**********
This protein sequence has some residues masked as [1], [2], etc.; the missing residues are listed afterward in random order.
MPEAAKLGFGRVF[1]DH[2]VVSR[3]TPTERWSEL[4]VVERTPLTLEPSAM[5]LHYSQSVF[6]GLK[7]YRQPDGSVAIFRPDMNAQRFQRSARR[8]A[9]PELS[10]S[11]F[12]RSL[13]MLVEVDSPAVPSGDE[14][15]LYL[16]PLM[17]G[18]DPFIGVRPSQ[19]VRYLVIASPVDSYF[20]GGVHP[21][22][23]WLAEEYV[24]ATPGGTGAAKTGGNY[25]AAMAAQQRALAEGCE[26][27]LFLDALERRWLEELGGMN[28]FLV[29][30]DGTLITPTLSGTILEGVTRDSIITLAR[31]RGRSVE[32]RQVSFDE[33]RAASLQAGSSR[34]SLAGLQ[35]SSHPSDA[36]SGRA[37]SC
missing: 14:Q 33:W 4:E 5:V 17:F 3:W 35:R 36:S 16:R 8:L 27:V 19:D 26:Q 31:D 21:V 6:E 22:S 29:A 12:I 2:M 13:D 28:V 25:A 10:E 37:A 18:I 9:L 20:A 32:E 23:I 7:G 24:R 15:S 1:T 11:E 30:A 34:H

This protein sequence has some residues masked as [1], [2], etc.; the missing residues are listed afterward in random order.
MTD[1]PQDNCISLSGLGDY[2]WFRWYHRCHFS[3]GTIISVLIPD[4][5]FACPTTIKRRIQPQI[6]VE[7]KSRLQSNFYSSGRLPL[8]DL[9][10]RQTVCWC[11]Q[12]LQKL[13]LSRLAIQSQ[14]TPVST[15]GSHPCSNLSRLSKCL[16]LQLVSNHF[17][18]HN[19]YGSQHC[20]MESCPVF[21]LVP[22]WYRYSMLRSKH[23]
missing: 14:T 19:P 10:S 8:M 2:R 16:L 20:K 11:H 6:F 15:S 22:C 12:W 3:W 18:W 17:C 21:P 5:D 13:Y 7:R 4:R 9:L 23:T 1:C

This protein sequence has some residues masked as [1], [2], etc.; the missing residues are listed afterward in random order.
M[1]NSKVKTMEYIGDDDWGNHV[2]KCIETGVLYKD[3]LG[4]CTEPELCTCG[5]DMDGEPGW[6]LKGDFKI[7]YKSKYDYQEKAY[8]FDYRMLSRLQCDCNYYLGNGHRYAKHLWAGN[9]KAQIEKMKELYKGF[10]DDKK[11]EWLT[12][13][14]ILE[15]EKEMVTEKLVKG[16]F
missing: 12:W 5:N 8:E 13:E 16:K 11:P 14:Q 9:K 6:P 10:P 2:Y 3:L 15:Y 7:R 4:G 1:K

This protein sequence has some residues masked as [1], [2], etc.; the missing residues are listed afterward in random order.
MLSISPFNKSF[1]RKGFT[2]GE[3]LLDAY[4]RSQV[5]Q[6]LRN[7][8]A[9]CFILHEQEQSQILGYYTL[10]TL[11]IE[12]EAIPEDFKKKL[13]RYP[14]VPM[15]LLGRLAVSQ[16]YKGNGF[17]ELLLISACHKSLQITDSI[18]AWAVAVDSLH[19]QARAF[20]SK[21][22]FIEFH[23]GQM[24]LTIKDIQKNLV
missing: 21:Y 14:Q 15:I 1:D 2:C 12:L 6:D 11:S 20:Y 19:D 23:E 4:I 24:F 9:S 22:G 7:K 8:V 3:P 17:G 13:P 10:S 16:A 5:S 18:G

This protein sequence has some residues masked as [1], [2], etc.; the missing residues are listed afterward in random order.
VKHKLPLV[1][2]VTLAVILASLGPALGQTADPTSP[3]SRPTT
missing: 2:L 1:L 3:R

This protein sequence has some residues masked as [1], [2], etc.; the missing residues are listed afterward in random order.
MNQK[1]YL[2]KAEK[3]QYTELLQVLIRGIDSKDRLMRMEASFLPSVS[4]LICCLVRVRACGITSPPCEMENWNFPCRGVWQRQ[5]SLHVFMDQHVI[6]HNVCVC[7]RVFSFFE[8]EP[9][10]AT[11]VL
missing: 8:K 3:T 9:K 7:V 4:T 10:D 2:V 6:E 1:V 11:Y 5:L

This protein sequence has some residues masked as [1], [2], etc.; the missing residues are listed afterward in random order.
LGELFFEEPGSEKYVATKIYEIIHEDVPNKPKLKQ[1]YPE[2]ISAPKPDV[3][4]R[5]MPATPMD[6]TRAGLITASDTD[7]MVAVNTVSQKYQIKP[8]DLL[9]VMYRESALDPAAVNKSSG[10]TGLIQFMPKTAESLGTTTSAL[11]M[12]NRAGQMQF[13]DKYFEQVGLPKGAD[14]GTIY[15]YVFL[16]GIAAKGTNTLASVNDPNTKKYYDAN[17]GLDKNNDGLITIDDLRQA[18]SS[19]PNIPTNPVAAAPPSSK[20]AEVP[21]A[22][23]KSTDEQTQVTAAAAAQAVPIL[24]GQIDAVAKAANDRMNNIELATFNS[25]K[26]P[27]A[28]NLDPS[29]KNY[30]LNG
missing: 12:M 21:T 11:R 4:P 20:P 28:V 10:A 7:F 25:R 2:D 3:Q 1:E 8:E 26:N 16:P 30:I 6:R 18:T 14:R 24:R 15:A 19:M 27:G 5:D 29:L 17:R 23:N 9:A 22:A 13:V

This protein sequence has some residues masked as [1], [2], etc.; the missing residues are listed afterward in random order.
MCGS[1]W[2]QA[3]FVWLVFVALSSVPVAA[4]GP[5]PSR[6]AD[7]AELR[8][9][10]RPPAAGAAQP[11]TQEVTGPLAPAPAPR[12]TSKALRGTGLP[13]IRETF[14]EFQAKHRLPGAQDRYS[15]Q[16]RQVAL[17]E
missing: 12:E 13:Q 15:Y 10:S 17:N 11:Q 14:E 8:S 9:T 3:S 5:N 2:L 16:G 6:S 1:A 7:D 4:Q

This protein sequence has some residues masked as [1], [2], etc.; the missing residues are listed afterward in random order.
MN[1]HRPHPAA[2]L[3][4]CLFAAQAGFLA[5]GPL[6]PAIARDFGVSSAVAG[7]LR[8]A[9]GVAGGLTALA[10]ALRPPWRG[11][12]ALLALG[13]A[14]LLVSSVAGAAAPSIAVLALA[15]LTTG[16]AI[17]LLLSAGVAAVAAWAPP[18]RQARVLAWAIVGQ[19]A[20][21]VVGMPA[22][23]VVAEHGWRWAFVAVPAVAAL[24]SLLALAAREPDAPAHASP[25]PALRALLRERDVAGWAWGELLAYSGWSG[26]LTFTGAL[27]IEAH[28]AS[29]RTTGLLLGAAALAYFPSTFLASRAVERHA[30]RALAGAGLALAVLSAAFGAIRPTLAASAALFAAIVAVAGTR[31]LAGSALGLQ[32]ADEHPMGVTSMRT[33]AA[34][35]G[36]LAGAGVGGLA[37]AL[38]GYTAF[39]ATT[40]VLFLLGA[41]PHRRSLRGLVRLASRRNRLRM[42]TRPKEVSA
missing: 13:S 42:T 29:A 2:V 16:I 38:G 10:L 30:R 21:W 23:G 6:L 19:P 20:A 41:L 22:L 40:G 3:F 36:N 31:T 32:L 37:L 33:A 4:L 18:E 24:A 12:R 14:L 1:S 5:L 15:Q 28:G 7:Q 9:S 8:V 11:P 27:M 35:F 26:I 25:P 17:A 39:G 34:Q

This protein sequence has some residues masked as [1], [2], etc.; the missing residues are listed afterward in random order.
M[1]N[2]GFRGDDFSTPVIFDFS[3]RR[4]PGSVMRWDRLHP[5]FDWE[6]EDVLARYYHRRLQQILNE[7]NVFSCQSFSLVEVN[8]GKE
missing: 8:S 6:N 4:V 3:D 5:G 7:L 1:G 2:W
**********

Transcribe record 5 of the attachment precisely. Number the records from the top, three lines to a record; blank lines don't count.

This protein sequence has some residues masked as [1], [2], etc.; the missing residues are listed afterward in random order.
VKHKLPLV[1][2]VTLAVILASLGPALGQTADPTSP[3]SRPTT
missing: 2:L 1:L 3:R